Improving the deliverability of your holiday e-mail campaign requires work behind the scenes to build up your sender reputation and keep your mailing list clean and active. But your e-mail content must be ready for prime time, too.
Content optimization goes beyond purging words that trigger spam filters. Yes, they might trigger enough spam filter rules to get your message routed to the bulk folder or blocked. However, they’re a relatively minor problem if the rest of your content is up to par.
The crunch-time fourth quarter is right around the corner, so spend some time now reviewing your copy, images, design, navigation, and inbox appeal. Find and fix problem areas. Test new approaches, and work to make sure your messages are tuned up and ready to go.
Poorly designed and executed e-mail can sabotage all the work you’ve done to improve or maintain a good sender reputation and to engage and energize your subscribers.
Start in Your Own Inbox
The inbox is the doorway to your message. How your message looks here often determines whether the recipient decides to open or delete it. I’ll assume you already subscribe to your own e-mail program so you see what your subscribers see (and if you don’t, your first priority is to sign up now).
See how your own e-mail messages stack up against all the clutter in your own inbox: personal notes, newsletters, offers, notices from your social networks, even spam. Viewed from this perspective, your inbox should show you whether your subject lines stand out or need buffing up, and how your message inspires action or doesn’t.
Pay attention to snippet text (sometimes called the pre-header) and how it adds value to your subject line. I hope by now your messages no longer lead with, “If you’re having trouble viewing this message…”
You might be tempted to tack on a personalized subject line to attract attention, but be careful! Good personalization takes more time and thought than just mail-merging in somebody’s name.
Don’t even consider it unless your subscription process requires at least a first name to complete. Nothing kills your credibility faster than sending an e-mail addressed to “%subscribername%.” (See more advice on personalization in “Personalized Subject Lines: Beneficial or Bad?“)
Bottom line: Does the sender line tell the reader clearly and quickly exactly who sent the e-mail? Does the subject line tell recipients why they should open it right away and what you want them to do?
Does Your Design Help or Hurt?
View your message not just on a full-size screen but also on your cell phone (extra points if you don’t use an iPhone, which is generally more forgiving with e-mail appearance). Remember, in e-mail you almost never see the full message. You see parts of it as you scroll.
You must be able to see the key parts of your message (brand, preheader or headline, body copy, call to action, management functions, such as the unsubscribe or address-change link) without turning on images and with minimal scrolling. Your message should always have at least one main call to action above the fold (about 300 pixels from the top).
Beware of HTML designs that favor art over utility. This is especially important with font color. Black type on a white background might be pedestrian from an artistic viewpoint, but at least you’ll know your key content will render correctly.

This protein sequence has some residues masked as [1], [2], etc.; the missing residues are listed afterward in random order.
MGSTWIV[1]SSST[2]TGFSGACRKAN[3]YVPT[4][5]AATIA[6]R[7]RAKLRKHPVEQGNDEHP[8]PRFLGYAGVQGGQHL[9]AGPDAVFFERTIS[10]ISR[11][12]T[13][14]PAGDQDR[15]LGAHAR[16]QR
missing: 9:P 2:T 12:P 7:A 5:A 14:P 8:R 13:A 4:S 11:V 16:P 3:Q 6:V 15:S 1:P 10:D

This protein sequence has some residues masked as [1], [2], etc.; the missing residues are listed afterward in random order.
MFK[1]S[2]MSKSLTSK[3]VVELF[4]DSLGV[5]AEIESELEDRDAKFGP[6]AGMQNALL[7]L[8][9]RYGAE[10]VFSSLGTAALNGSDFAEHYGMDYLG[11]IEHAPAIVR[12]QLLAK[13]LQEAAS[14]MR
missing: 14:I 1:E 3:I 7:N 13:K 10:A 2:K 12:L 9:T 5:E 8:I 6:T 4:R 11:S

White fonts on colored backgrounds are particularly dangerous. An HTML coding error can render your background white instead of your expected color. Copy in a white font becomes invisible, and you could lose critical message components. This can get you dinged by spam filters, make you look like a spammer, and even violate commercial-e-mail regulations.
To see how white fonts can damage your design, read this blog post by my industry colleague Justin Premick, in which he details what went wrong with an e-mail message that tried to use a white font on a gray background for one of the most important parts of the e-mail, the CAN-SPAM administrative content.
Images: Complementary or Annoying?
More retailers are abandoning the postcard-design style, which stuffs all the key message content into a single large image, in favor of a design that puts key copy in text. Others still haven’t figured out that the postcard-style makes the e-mail useless if the image doesn’t load. It also leaves them vulnerable to spam filtering because the image is disproportionately large compared to copy.
Do your images amplify the body copy? Or does your message rely on images to relay key information, such as “buy now,” offer deadlines, and urgency or “navigation” buttons?
Don’t expect readers will see your images. Many readers block them from downloading automatically. Also, the server can fail to deliver the image because of a temporary breakdown or a fault in your message coding.
When you use images, always include a line or two of alt text, which usually appears in the image space if the image itself is blocked or otherwise fails to render. Describe the image in terms of the product or action it represents.
More Advice for Planning Holiday Campaigns
This column is part three of my annual holiday e-mail planning series. If you missed them, check out the previous entries, “Increase Your Holiday E-mail Frequency” and “Avoid Desperate E-mail Tactics This Holiday“
As the calendar ticks down and you ramp up for the holidays, make sure all the effort you put forth to drive those fourth-quarter sales doesn’t go to waste.
Until next time, keep on deliverin’!
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